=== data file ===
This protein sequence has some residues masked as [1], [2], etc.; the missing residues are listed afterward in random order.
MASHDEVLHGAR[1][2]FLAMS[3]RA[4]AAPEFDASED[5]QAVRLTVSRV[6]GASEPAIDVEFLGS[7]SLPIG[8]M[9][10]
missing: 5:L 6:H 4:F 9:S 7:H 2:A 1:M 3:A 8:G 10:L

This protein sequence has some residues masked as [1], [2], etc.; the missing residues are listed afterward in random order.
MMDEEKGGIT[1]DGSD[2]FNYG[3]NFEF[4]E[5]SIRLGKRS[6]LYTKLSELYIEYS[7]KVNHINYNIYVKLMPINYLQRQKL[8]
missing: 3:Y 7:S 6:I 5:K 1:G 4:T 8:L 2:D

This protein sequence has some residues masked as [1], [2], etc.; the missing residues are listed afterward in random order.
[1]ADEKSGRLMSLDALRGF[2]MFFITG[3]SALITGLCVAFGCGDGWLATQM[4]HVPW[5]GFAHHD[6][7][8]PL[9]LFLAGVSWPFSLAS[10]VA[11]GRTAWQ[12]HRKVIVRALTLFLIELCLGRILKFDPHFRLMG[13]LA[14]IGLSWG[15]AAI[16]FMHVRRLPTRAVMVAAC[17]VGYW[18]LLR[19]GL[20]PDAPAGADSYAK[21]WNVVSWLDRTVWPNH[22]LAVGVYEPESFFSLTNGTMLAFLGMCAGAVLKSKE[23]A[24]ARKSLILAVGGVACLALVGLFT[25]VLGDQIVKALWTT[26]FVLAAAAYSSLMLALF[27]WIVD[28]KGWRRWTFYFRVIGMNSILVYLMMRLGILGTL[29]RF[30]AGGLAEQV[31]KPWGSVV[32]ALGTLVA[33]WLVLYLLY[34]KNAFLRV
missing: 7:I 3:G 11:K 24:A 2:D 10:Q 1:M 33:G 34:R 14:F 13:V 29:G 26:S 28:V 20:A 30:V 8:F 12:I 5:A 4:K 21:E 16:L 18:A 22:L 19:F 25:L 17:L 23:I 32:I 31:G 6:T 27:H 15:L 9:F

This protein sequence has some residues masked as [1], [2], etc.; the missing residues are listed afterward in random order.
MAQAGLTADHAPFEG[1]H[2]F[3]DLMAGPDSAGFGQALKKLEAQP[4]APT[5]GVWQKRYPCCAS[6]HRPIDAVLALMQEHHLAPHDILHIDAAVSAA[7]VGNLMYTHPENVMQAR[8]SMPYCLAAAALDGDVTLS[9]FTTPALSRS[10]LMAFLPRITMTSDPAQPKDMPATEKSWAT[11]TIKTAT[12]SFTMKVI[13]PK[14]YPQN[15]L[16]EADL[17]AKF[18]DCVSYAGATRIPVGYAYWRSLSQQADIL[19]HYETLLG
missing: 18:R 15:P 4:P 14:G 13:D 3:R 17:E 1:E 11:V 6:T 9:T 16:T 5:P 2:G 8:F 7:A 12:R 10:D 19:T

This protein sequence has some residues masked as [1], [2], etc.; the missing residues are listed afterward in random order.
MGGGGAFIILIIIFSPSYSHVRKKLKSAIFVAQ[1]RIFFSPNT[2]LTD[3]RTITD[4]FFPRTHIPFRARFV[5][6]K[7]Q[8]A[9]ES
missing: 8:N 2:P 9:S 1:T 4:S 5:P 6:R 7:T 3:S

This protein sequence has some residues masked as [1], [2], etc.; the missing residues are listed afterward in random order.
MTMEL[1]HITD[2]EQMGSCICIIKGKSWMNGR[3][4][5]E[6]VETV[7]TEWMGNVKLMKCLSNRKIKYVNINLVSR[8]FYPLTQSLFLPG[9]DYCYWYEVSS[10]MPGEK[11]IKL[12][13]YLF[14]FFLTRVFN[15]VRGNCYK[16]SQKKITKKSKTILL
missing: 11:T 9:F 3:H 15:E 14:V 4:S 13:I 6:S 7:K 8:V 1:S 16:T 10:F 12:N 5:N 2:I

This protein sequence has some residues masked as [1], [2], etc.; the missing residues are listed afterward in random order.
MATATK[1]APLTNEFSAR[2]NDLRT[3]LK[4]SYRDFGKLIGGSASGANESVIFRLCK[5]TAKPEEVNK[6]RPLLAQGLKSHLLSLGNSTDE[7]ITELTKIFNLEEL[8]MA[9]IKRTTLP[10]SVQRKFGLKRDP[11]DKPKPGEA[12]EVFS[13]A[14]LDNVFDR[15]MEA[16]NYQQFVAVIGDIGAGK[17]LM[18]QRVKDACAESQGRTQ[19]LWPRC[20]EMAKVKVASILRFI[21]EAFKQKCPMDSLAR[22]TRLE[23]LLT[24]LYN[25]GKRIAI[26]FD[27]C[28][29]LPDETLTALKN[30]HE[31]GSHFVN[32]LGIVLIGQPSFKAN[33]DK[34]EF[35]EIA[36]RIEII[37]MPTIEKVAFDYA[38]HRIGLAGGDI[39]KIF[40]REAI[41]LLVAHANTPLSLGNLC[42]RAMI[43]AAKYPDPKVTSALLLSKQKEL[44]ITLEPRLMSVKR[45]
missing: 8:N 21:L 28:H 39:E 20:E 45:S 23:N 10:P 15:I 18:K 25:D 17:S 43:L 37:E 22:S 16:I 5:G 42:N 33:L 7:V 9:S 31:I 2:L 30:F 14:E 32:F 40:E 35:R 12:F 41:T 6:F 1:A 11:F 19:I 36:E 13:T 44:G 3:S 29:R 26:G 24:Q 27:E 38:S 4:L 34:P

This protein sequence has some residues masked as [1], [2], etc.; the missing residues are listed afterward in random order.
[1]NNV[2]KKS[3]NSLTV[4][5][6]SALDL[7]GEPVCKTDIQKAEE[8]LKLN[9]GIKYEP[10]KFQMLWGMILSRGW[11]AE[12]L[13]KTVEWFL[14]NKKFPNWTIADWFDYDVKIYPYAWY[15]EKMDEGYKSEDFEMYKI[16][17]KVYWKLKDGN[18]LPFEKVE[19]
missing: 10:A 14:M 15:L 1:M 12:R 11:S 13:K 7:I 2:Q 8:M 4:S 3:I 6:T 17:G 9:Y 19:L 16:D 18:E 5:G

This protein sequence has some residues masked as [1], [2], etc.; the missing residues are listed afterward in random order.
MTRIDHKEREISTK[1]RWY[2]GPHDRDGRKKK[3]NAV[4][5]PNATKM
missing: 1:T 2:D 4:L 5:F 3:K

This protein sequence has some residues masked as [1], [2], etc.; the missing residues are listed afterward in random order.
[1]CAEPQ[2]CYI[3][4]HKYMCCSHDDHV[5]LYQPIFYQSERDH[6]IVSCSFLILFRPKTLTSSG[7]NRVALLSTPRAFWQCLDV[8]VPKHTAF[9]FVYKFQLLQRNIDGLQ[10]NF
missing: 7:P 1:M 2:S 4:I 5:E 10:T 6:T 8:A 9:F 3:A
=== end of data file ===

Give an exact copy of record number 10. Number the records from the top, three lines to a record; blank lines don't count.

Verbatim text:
This protein sequence has some residues masked as [1], [2], etc.; the missing residues are listed afterward in random order.
[1]CAEPQ[2]CYI[3][4]HKYMCCSHDDHV[5]LYQPIFYQSERDH[6]IVSCSFLILFRPKTLTSSG[7]NRVALLSTPRAFWQCLDV[8]VPKHTAF[9]FVYKFQLLQRNIDGLQ[10]NF
missing: 7:P 1:M 2:S 4:I 5:E 10:T 6:T 8:A 9:F 3:A